Three Fort Collins residents say they paid a Denver auction house $50,000 for a painting that was purportedly an original by the 19th century Mexican landscape artist José María Velasco, then discovered it wasn’t a Velasco piece and now want their money back.
Matthew Fugate, Shawn Hanson and David O’Sullivan filed a lawsuit against Bruhns Auction Gallery and two previous owners of the painting on June 16 in Denver District Court.
The Northern Colorado residents say they bought the painting, a mountain scene with what appears to be Velasco’s signature next to the year 1894, in December 2020. Their attorney, Colin McIver of Denver’s Zaner Harden Law, said the trio purchased it as an investment.
The plaintiffs say they were told by Bruhns that the painting’s provenance — its chain of ownership, which is used to prove an artwork’s validity — would be included with the sale. But when they called and texted the sellers, Thomas Bruhns and Lawrence Schaffer, on Dec. 13, 2020, they were ignored and were never given the provenance, according to their lawsuit.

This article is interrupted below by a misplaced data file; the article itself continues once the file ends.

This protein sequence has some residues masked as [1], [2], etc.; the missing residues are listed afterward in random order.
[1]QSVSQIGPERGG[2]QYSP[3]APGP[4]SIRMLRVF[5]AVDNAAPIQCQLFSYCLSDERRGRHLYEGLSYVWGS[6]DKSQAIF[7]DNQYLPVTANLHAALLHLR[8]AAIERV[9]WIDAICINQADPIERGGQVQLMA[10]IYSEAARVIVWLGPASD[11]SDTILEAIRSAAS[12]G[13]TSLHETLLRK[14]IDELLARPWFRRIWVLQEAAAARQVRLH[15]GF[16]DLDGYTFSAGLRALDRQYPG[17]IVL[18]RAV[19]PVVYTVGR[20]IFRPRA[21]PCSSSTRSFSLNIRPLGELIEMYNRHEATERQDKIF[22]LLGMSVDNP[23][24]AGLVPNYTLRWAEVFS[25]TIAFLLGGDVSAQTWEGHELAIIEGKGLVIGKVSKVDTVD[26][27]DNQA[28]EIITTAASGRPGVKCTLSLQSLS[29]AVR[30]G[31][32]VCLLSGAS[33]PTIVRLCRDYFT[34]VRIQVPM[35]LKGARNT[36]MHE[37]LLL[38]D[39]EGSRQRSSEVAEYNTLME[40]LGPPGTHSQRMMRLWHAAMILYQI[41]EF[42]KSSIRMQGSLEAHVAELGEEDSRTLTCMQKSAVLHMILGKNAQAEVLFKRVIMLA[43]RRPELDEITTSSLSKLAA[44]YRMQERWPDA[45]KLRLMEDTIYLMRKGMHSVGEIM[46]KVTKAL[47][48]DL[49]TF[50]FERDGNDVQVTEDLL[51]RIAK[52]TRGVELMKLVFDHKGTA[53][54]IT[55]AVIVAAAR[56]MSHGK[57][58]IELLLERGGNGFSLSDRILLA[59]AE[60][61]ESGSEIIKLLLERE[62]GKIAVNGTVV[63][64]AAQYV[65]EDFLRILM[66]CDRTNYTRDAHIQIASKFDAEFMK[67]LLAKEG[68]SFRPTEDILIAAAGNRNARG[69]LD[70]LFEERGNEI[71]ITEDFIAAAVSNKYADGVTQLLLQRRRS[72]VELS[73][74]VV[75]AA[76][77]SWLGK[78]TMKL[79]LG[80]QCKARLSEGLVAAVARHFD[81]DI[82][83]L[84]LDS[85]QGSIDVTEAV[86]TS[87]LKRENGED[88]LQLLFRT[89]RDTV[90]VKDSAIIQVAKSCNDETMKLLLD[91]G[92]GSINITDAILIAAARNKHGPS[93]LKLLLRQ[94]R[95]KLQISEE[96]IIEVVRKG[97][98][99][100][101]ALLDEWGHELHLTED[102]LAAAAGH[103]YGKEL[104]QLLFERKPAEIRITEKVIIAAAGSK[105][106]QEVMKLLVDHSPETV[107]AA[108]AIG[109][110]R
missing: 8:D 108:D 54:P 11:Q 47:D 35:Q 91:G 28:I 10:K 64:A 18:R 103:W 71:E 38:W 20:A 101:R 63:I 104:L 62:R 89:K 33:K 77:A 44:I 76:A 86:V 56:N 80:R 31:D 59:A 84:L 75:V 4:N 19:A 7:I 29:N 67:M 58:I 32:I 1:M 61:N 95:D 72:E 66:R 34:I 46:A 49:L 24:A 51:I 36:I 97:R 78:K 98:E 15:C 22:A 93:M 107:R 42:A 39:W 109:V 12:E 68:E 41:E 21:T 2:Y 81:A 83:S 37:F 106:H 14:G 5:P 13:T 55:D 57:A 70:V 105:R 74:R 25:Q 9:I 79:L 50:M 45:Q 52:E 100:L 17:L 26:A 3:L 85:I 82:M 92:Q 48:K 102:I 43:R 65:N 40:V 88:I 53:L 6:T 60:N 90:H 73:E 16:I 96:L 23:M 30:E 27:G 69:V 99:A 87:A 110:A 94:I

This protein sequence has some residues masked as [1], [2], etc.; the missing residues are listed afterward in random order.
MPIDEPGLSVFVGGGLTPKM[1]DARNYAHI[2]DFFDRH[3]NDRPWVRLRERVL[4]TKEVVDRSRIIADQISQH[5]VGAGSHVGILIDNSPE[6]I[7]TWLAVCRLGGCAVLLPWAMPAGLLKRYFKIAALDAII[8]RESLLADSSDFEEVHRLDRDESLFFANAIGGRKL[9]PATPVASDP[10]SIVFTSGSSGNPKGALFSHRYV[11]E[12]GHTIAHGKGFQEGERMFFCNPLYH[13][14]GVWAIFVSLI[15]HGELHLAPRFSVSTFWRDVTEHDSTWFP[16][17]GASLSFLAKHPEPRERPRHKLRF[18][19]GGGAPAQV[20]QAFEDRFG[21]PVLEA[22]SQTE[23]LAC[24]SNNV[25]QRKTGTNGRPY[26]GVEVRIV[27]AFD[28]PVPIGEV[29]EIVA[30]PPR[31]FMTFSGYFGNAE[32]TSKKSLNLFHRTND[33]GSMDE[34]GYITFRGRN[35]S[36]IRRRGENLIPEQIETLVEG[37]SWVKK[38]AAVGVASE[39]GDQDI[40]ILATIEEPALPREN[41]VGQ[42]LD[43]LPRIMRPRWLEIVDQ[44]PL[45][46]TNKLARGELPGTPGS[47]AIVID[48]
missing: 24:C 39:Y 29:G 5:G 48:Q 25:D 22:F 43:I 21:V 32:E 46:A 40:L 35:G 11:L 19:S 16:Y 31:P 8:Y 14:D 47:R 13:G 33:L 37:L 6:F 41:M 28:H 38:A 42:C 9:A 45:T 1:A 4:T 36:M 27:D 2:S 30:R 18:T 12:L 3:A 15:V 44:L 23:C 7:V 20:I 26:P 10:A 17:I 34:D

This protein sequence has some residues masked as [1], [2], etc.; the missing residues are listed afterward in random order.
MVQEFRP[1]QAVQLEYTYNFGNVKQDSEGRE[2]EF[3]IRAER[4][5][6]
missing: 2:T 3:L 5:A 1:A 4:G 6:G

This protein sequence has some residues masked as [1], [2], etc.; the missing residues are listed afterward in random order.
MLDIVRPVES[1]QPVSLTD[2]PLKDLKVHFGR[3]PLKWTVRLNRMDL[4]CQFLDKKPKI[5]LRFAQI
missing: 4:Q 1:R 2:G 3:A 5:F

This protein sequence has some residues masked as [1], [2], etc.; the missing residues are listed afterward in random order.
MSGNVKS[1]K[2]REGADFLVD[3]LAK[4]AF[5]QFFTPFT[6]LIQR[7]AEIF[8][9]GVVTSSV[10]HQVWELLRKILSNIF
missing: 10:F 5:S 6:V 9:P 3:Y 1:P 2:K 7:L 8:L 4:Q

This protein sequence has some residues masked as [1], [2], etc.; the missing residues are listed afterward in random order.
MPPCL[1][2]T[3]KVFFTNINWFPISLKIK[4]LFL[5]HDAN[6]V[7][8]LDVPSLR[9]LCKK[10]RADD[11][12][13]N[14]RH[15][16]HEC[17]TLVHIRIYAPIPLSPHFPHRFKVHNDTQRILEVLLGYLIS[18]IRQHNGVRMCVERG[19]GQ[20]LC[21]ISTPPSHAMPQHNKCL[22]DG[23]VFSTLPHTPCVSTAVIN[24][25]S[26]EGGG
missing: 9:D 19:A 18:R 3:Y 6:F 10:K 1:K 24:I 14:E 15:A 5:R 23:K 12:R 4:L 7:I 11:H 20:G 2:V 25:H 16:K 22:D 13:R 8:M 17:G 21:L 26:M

Hanson then reached out to Maria Elena Altamirano, who is described in the lawsuit as “the foremost expert in the world regarding the artwork of José María Velasco.” After looking at photos of the painting, Altamirano determined it was not a Velasco, the lawsuit claims. As for that provenance, it “never existed,” according to the three Fort Collins plaintiffs.
“Bruhns knew that the provenance did not exist when Bruhns represented and warranted to (the plaintiffs) that the provenance would be provided to plaintiffs after the sale,” their lawsuit claims.
An attorney for Bruhns Auction Galleries declined to comment on the lawsuit.
According to that lawsuit, Bruhns and Schaffer ignored the buyers’ attempts to discuss a refund, so they hired attorneys and sued instead. The lawsuit alleges breach of contract, deceit based on fraud, theft, negligence and a violation of the Colorado Consumer Protection Act. Antiques by Corky, at 1449 S. Broadway, is also a defendant because it displayed the painting.
Fugate, Hanson and O’Sullivan claim they are entitled to three times what they paid — so, $150,000 — plus attorney fees and court costs, because the sellers acted in bad faith.
As for the painting’s origin, that remains a mystery for now. McIver said in an email that Altamirano could only determine it’s not an original Velasco. An online listing describes it as a “Mexico valley landscape attributed to José M. Velasco 1894” that was bought by a woman in Mexico City in 1939, passed on to a descendant in 1985, then listed for sale online in 2015.